1st Place in Derby #456: Logo Play with 140 votes
As many of you know, the Princess Bride was originally a book by Simon Morgenstern, but only later achieved popularity when it was abridged by William Goldman. Well, guess what? We happen to have gotten our hands on a rare copy of the Morgenstern original. Here, check out this excerpt:
"My name..." Inigo Montoya paused for a moment. His name, his person-label, his tender identifier in these nether parts of a cruel universe called life as we know it. Is it no coincidence that name contains in it a "nay" sound, the courtly version of "no," as if to give away its own fallacious nature even as it seeks to identify? For what is a name, really but a stamp on a collection of molecules that is a man? And would you not say that a name doesn't so much identify a man as much as a man identifies a name? So that a man with a name like Buzz will turn Buzz into the name for a certain type of man. Yes, names are but nothing but syllables reaching for meaning.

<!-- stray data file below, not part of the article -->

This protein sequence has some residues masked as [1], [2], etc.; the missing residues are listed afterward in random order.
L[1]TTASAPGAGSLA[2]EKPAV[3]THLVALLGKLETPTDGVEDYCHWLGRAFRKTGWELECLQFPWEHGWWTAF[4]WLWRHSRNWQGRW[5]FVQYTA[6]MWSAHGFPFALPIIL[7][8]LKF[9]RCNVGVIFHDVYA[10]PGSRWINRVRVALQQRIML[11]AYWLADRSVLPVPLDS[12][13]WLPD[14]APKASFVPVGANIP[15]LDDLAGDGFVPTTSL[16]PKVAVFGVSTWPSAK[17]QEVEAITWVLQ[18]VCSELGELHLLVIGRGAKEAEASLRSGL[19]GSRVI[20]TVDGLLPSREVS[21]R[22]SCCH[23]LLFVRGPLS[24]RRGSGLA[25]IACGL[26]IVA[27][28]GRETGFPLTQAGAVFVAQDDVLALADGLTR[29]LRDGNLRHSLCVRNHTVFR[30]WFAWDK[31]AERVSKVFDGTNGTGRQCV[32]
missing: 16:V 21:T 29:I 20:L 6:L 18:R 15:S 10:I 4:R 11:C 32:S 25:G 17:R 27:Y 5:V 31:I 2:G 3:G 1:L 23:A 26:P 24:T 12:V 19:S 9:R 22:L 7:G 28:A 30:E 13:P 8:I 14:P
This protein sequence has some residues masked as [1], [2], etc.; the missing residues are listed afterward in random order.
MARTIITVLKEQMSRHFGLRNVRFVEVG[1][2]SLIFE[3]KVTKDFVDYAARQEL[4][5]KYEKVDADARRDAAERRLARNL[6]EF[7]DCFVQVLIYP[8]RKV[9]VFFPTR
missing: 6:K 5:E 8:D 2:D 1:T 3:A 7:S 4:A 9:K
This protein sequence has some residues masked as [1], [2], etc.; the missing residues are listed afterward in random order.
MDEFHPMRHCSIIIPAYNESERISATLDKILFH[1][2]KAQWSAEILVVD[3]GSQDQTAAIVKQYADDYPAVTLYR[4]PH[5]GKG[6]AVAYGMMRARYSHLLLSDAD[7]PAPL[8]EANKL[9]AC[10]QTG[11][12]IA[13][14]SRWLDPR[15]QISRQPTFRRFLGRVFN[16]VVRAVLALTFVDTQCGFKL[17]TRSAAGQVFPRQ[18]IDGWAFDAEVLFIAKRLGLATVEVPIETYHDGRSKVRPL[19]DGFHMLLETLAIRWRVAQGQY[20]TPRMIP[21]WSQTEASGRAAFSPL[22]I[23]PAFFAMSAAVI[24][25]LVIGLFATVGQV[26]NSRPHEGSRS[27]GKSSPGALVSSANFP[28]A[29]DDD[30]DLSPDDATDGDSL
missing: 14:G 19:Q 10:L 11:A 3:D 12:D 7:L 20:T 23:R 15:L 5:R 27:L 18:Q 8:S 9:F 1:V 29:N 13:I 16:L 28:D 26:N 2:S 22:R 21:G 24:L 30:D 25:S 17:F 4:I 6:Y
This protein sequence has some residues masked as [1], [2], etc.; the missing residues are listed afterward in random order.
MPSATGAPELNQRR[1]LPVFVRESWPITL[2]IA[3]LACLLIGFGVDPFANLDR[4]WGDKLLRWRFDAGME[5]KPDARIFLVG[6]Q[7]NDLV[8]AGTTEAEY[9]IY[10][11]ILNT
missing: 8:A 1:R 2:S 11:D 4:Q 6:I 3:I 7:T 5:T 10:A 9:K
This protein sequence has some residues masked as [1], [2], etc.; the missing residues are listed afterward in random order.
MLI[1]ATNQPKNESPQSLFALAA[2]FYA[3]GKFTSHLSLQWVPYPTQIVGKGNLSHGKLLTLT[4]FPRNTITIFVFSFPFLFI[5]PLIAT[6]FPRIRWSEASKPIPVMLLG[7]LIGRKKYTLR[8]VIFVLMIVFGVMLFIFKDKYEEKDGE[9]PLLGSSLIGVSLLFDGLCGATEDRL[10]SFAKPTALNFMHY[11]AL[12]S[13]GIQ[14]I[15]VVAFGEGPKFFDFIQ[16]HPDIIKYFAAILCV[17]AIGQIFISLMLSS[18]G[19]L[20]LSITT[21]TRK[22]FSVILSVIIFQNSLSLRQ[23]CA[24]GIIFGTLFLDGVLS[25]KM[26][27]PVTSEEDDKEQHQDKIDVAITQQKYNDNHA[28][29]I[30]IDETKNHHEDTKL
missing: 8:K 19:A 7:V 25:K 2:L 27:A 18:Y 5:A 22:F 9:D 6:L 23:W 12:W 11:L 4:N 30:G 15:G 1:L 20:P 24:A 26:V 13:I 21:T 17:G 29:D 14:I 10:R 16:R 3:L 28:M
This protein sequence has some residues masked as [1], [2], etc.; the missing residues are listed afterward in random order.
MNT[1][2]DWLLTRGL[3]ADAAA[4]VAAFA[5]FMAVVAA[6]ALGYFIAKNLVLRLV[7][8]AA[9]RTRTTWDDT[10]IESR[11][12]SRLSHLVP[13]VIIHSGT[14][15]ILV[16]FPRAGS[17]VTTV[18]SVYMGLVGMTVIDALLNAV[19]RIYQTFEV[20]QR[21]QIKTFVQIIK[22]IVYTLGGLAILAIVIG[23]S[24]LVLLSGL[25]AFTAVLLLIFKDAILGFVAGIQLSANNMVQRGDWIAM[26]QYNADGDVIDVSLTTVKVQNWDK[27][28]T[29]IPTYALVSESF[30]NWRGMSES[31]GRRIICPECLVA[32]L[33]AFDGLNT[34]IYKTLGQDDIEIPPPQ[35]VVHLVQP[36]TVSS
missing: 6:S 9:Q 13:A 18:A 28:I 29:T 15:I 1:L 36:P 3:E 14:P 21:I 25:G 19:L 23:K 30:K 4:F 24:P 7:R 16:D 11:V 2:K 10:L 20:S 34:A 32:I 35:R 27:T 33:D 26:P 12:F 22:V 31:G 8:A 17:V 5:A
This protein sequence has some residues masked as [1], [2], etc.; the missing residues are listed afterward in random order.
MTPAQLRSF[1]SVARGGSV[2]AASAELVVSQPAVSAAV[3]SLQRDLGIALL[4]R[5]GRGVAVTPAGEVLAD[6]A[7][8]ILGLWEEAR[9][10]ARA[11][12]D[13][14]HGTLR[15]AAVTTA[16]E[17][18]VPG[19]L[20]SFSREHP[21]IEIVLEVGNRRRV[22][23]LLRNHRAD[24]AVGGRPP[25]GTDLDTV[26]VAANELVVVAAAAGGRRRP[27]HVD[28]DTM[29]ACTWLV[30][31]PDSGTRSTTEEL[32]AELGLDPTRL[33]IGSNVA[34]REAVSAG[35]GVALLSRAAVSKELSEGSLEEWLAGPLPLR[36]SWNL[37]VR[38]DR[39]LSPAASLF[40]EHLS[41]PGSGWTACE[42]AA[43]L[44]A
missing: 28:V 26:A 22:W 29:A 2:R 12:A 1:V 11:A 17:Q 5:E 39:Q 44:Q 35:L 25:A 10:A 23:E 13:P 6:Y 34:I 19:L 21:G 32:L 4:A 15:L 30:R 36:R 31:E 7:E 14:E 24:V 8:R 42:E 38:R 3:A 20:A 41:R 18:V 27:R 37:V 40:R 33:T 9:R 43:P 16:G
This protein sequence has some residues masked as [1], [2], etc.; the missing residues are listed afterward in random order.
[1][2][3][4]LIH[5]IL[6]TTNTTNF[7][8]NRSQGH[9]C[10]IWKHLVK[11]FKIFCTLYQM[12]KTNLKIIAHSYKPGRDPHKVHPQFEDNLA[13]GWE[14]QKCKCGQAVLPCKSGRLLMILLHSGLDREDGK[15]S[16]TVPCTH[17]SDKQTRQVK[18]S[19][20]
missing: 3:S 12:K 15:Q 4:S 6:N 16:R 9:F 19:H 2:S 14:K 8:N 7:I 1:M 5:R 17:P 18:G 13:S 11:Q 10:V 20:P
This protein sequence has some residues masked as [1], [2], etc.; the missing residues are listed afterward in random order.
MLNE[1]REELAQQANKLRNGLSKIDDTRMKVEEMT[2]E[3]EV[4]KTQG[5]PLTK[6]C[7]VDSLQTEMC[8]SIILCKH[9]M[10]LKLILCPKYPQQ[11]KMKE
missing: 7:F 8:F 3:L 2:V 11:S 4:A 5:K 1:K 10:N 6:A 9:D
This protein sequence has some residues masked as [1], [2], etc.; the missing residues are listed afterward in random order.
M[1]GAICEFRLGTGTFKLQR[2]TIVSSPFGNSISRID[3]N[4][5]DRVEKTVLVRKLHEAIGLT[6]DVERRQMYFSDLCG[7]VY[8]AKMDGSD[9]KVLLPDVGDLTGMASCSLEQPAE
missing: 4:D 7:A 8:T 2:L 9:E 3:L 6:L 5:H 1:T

"...is Inigo Montoya," but again Inigo paused. Inigo, such a strange name, a name that sounds like indigo, the i of ROYGBIV, a purple hue. Inigo had never identified with the color purple because he has no context in which to experience outside of the visual. For what does it feel to be indigo? Do you know your place in the spectrum are do you think that the world beyond blue ends as distinctively as it does beyond violet?
But wait, he had gotten ahead of himself. He still needed to consider the word "is." What is "is"? "Is" is to exist, but shouldn't existence be so definitive as to not require a word for itself? What does that say about our tenuous grasp on what is if we must say "is" to define it? Is life not enough on its own to convince us of reality? Are the events of our mortal timelines so nondescript that we require verbiage to define simply being?
And it goes on like that. Seriously, it's 5 pages before you even get to "Prepare to die." So, now you know!
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